Yukon North Of Ordinary

News archive for April 13, 2012

Don’t let mistake be a ball and chain: judge

The 12-year-old girl who admitted to helping set last year’s multimillion-dollar fire at the Canada Games Centre has received the same sentence as her teenaged counterpart.

By Ashley Joannou on April 13, 2012 at 4:10 pm


Photo by Whitehorse Star


The 12-year-old girl who admitted to helping set last year’s multimillion-dollar fire at the Canada Games Centre has received the same sentence as her teenaged counterpart.

Judge Michael Cozens sentenced the girl, whose name cannot be published, to two years’ probation and 240 community service hours Thursday afternoon.

This is the same sentence her accomplice in the case, a 13-year-old girl, received in February.

Both the probation sentence and the number of community service hours are the maximum length allowed.

The lawyer for the younger girl had argued that his client should receive only a judicial reprimand — a stern warning from the territorial court judge — because of her age.

But Cozens said he was not persuaded that either girl played more of a role in the fire.

The older person is not always the dominant one, Cozens said, adding that much can depend on a person’s personality.

Cozens said judicial reprimands are rarely used in criminal court and are sometimes a sign of a judge trying to tell the lawyers that a case should not have been brought to court.

This is not a case like that, he said.

Both girls have admitted to going to the games centre with an 11-year-old boy on June 24, 2011 and lighting the handles of speed skating mats on fire.

The girls lit one mat and the young boy put it out with his hands.

They then lit a second mat on fire and ran from the building.

The trio passed three fire alarms and multiple adults without telling anyone, the court heard.

The fire ended up causing nearly $7 million in damage and forced the games centre to close for months while crews were brought in to clean up the mess.

Later, when questioned by police as possible witnesses, the pair told investigators they had seen a First Nations woman running from the building and getting into a car.

They discussed the fire and agreed to stick to that story through text messages read in court.

The girls were charged with arson after Whitehorse RCMP viewed surveillance video.

The 12-year-old’s probation terms are also the same as the older girl’s.

She is not allowed to attend the Canada Games Centre without permission and cannot possess incendiary devices, such as a lighter.

The judge also banned her from having a phone, iPod, iPad or any other similar device without an approved adult present.

She has a curfew for the first year, which decreases in length as the sentence progresses.

Cozens said the sentence is appropriate because the girls knew the mats were flammable after already seeing the first one catch fire.

Other aggravating factors were that they ran past fire alarms without alerting anyone and tried to pass the blame on to someone else, he said.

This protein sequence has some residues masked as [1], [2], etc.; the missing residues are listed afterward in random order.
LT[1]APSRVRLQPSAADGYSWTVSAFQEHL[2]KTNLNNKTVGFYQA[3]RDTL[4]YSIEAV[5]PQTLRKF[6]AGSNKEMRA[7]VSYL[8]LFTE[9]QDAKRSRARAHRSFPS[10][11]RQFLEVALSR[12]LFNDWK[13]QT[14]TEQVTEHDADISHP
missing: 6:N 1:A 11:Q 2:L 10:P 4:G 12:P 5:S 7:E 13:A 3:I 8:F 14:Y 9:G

The court heard that the 12-year-old is an introvert with low self-esteem who struggles to communicate with adults.

She sees herself as a bad person following the fire and struggles to name anything positive about herself, the judge said.

She is not involved in sports nor other positive activities.

Her parents divorced when she was very young, and she has been exposed to parental conflict.

She is often disengaged from class but has the ability to achieve any goals for herself if she chooses to, the judge said.

The girl has admitted to beginning to consume alcohol and experimenting with drugs.

Cozens encouraged her to not let this mistake become a “ball and chain” for the rest of her life.

While she is currently banned from the games centre without permission, Cozens said he hoped management might consider permitting her to perform some of her community service there as long as she was not identified.

She had expressed interest in helping with the initial cleanup but was “understandably” not allowed after being charged, the judge said.

Working at the games centre could be a way for her to make amends to the community, he said.

Art Manhire, the centre’s indoor facilities manager, said in an interview staff have not closed the door on that option and have spoken to the girls’ caseworkers.

No final decision has been made as to whether the girls will be invited back, he said.

“We work with all different members of the community and know that not all of us are saints all the time,” he said.

As for the sentences themselves, Manhire said he doesn’t have strong feelings about how the girls were punished.

“It was a tragedy; it’s still a tragedy we are all working through,” he said. “I hope the girls are getting any help they need.”

About 300 groups use the games centre along with about 2,000 people daily.

CommentsAdd a comment


Apr 13, 2012 at 4:40 pm

Personally I hope that CGC allows this young lady into the facility to work off some of her community service hours.  She is a child that made a mistake that had obviously had some dire consequences, but I agree with Judge Cozens in that she made a mistake, it sounds like she’s learning from it, and good luck to her.

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